Women's money goals

Creating the future you want

Research shows that many Australian women find it overwhelming and stressful to deal with money issues. Here we explain the three key steps you can take to start building a better financial future.

Set your money goals

What's your top financial priority right now? For many women, it's providing for their family's needs. Or perhaps you're saving to buy a home, paying off debt, or planning the holiday of a lifetime.

It doesn't matter what your goal is, the important thing is to be clear about what you want to achieve, so you can take the steps you need to get there.

Video: What is your top financial priority?

What is your top financial priority?

Faustina Agolley, Sarah Moran and Jane Caro share their top financial priorities, as part of ASIC's MoneySmart Women talk money video series.

Build your financial confidence 

The first step towards building confidence with money is to take stock of how much you have and where it's going. Armed with this information, you'll be much better placed to consider your spending decisions.

Track your spending

Keeping track of where your money is really going will help you work out where you can make some changes and set spending limits.

Track your personal expenses on the go with our free and easy-to-use app

TrackMySPEND

Do a budget

How much money is coming in and going out each week, fortnight or month? Setting a budget will help you sort out your money priorities and take control of your spending and saving.

Use a budget to stretch your money further and make sure it goes where you want it to

Budget planner

Save for a rainy day

Having some savings set aside will give you breathing space to deal with life's ups and downs. 

Smart tip

Prepare for a rainy day by building an emergency fund. It will give you peace of mind if you ever need money in a hurry.

Saving regularly is the best way to build up your savings balance. It doesn't matter how much - or how little - you save, you just need to make a start, and then keep going.

See our tips for setting a savings goal for yourself.

Get help to manage your debts

If you are having trouble making ends meet, or your debts are spiralling out of control, a financial counsellor can help you get back on your feet. It's a free, confidential service.

Women's money goals

Women money goals tips

Our women's money goals infographic shows that women have what it takes to reach their money goals, and explains the steps they can take to reach them.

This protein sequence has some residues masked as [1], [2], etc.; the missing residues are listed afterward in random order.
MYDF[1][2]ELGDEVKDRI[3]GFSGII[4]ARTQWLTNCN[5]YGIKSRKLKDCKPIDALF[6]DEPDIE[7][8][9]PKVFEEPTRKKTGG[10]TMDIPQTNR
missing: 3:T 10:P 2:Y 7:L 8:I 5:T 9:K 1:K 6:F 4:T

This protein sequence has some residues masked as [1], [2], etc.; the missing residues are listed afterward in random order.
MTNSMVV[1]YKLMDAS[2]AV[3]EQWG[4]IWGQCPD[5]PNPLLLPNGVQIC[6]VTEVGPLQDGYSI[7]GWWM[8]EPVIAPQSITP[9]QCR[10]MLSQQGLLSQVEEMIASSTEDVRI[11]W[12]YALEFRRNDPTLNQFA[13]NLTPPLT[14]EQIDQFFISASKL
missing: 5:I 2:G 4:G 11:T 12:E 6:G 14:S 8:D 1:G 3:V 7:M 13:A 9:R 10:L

Know the basics of investing

Giving yourself a basic knowledge of investing is a great way to start thinking about ways to grow your money.

You don't need a lot of money to invest - some people start with just a small amount. The key is to know the fundamentals and start with an amount you feel comfortable investing. You can always add to your investments over time.

Use the investor toolkit

The investor toolkit helps you with the investing essentials. Just answer a few simple questions to generate a personalised list of actions you can email to yourself.

Build your investing profile

Use the investor toolkit

Keep track of your super balance

 Planning for the future is part of any financial strategy. The best way to do this is to nurture your superannuation.

Smart tip

The 2017 HILDA Report found that Australian women retired with an average super balance of $230,907, compared with $454,221 for men.

Do you know how much you have in super right now? Women tend to live longer but, on average, retire with half the super balance of men.

It's never too early - or too late - to think about ways to accumulate more super to enjoy your retirement.

Check out how much super you'll have in retirement

Superannuation calculator

See how a career break will affect your super

Working part time or taking a break from paid work to study, travel, or care for others can have a big impact on your super. 

See how a career break or working part time affects your super balance.

Retirement planner

Give your super a boost

Speak to your employer about contributing to super from your pre-tax income through salary sacrifice. While it may mean taking home less pay now, it is an easy way to regularly add more to your super balance.

You can also ask your spouse or partner to make super contributions on your behalf. They may be able to claim a tax offset on the contributions made to your fund. Visit the Australian Taxation Office's website for the rules on the superannuation spouse contribution tax offset.   

If you're on a lower income you may be eligible for a government co-contribution.

If you have more than one super fund, it's a good idea to consolidate your super into one fund, so you're not paying more fees than you need to.

See superannuation and women for more simple strategies to grow your super balance. 

With financial confidence, basic investing knowledge, and a plan for the future, you'll be on your way to making the most of your money and enhancing your financial wellbeing.


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Last updated: 15 Aug 2018